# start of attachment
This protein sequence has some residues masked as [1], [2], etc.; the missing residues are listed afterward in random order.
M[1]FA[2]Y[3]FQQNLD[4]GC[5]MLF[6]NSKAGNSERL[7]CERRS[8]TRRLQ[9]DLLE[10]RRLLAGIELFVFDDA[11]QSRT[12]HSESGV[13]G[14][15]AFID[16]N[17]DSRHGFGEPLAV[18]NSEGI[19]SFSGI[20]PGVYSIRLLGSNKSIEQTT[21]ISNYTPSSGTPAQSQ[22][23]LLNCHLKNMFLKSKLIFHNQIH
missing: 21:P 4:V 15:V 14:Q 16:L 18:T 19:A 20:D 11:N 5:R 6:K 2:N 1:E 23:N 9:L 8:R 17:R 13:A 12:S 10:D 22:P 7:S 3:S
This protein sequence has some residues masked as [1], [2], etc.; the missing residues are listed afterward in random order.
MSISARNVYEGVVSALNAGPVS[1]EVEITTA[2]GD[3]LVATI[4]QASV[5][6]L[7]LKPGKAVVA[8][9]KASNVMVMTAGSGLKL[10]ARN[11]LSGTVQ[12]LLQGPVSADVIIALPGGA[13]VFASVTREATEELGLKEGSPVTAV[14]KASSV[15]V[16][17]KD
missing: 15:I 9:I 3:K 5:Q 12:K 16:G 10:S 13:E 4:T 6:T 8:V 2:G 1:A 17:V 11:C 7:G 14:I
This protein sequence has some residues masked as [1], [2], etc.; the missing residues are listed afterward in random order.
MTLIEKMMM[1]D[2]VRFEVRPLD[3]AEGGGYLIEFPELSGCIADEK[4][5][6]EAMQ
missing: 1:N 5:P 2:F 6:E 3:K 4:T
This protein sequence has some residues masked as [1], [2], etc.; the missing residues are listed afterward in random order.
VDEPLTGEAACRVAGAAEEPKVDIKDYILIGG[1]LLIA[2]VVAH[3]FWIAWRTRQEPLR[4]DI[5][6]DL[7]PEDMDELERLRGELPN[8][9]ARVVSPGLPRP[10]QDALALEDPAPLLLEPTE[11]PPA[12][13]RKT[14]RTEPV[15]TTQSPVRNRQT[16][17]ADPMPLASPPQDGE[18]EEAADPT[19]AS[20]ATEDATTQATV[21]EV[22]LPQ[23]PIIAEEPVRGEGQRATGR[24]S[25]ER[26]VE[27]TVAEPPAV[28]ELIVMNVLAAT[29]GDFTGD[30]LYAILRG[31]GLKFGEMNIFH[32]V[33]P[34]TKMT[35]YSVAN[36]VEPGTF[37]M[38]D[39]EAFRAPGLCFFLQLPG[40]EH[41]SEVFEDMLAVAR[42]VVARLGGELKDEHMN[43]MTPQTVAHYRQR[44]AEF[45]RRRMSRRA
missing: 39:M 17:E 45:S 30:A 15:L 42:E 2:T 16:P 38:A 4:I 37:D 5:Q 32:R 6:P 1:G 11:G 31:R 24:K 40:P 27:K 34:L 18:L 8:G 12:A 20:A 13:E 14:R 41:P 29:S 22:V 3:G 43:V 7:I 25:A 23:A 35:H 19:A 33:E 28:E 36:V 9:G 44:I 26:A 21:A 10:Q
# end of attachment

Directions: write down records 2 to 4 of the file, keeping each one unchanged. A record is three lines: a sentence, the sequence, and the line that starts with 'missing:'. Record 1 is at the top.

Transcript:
This protein sequence has some residues masked as [1], [2], etc.; the missing residues are listed afterward in random order.
MSISARNVYEGVVSALNAGPVS[1]EVEITTA[2]GD[3]LVATI[4]QASV[5][6]L[7]LKPGKAVVA[8][9]KASNVMVMTAGSGLKL[10]ARN[11]LSGTVQ[12]LLQGPVSADVIIALPGGA[13]VFASVTREATEELGLKEGSPVTAV[14]KASSV[15]V[16][17]KD
missing: 15:I 9:I 3:K 5:Q 12:K 16:G 10:S 13:E 4:T 6:T 8:V 2:G 1:A 17:V 11:C 7:G 14:I
This protein sequence has some residues masked as [1], [2], etc.; the missing residues are listed afterward in random order.
MTLIEKMMM[1]D[2]VRFEVRPLD[3]AEGGGYLIEFPELSGCIADEK[4][5][6]EAMQ
missing: 1:N 5:P 2:F 6:E 3:K 4:T
This protein sequence has some residues masked as [1], [2], etc.; the missing residues are listed afterward in random order.
VDEPLTGEAACRVAGAAEEPKVDIKDYILIGG[1]LLIA[2]VVAH[3]FWIAWRTRQEPLR[4]DI[5][6]DL[7]PEDMDELERLRGELPN[8][9]ARVVSPGLPRP[10]QDALALEDPAPLLLEPTE[11]PPA[12][13]RKT[14]RTEPV[15]TTQSPVRNRQT[16][17]ADPMPLASPPQDGE[18]EEAADPT[19]AS[20]ATEDATTQATV[21]EV[22]LPQ[23]PIIAEEPVRGEGQRATGR[24]S[25]ER[26]VE[27]TVAEPPAV[28]ELIVMNVLAAT[29]GDFTGD[30]LYAILRG[31]GLKFGEMNIFH[32]V[33]P[34]TKMT[35]YSVAN[36]VEPGTF[37]M[38]D[39]EAFRAPGLCFFLQLPG[40]EH[41]SEVFEDMLAVAR[42]VVARLGGELKDEHMN[43]MTPQTVAHYRQR[44]AEF[45]RRRMSRRA
missing: 39:M 17:E 45:S 30:A 15:L 42:E 2:T 16:P 38:A 4:I 37:D 5:Q 32:R 6:P 1:G 11:G 31:R 24:K 40:P 27:K 34:L 18:L 8:G 12:A 20:A 13:E 14:R 41:P 29:S 22:V 3:G 43:V 7:I 25:A 23:A 35:H 19:A 33:E 28:E 36:V 9:G 44:I 26:A 21:A 10:Q